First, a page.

Hellenistic Jewish Eschatology

  January 26, 2022   Read time 1 min
Hellenistic Jewish Eschatology
The term "olam ha-ba" (“the world to come”), in contrast to Eolam ha-zeh (“this world”), first appears in the Hebrew Apocalypse of Enoch (71:15), a work composed between 164 and 105 BCE, and throughout the Hellenistic period notions of an eschatological judgment and resurrection in the apocalyptic tradition begun with the Book of Daniel continued.

To be distinguished from this eschatological tradition is the conception of the immortality of the soul that was introduced into Diaspora Judaism under the influence of Greco-Roman culture. George Foot Moore succinctly characterized the difference between the two ideas of the afterlife: on the one side [i.e., immortality] the dualism of body and soul, on the other [i.e., resurrection] the unity of man, soul and body. To the one the final liberation of the soul from the body, its prison-house or sepulchre, was the very meaning and worth of immortality; to the other the reunion of soul and body to live again in the completeness of man’s nature.

The idea of immortality initially appears in Hellenistic Jewish literature in the Wisdom of Solomon (3:1–10, 5:15–16) and is more extensively developed in the writings of Philo Judaeus (d. 45–50 CE), who describes how the souls of the righteous return after death to their native home in heaven— or, in the case of rare individuals like the patriarchs, to the intelligible world of the ideas (Allegorical Interpretation 1.105–108; On Sacrifice 2.5). Although Philo’s views were immensely influential in early Christian philosophy, they had no impact upon rabbinic Jewish thought as it developed in the subsequent centuries.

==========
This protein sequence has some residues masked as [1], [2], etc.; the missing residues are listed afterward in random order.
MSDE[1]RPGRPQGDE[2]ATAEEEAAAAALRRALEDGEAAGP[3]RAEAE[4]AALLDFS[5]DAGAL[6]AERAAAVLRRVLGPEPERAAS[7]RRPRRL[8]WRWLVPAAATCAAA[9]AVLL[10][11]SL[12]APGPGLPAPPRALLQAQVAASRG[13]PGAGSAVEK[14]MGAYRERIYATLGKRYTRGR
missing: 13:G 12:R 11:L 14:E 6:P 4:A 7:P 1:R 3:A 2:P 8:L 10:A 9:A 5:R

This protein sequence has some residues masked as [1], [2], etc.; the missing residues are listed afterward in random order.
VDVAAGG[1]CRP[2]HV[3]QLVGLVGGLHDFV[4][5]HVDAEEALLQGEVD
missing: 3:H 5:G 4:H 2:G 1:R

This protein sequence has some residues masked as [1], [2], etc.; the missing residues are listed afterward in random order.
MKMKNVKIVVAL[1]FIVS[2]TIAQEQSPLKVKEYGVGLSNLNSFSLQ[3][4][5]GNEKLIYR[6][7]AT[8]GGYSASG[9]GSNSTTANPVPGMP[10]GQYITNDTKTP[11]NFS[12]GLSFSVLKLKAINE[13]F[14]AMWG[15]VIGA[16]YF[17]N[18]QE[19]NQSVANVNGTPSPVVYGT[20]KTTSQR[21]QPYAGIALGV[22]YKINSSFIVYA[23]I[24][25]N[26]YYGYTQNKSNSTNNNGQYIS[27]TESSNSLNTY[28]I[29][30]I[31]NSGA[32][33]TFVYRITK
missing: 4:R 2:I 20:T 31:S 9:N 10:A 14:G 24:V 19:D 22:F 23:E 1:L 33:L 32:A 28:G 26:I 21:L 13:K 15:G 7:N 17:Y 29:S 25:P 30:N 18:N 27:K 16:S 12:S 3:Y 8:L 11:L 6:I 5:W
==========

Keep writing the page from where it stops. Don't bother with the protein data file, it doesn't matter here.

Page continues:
Belief in the resurrection of the dead is the cornerstone of rabbinic eschatology. Josephus Flavius (Jewish Antiquities 18.13–18; The Jewish War 2.154–165) and the Acts of the Apostles (23:6–9) both attribute such belief to the Pharisees, the rabbis’ predecessors before 70 CE, and in one of the few dogmatic statements about the afterlife that exist in all rabbinic literature, the Mishnah explicitly states: “All Israel has a portion in the world-to-come” except “one who says, ‘There is no resurrection of the dead’” (San. 10.1).

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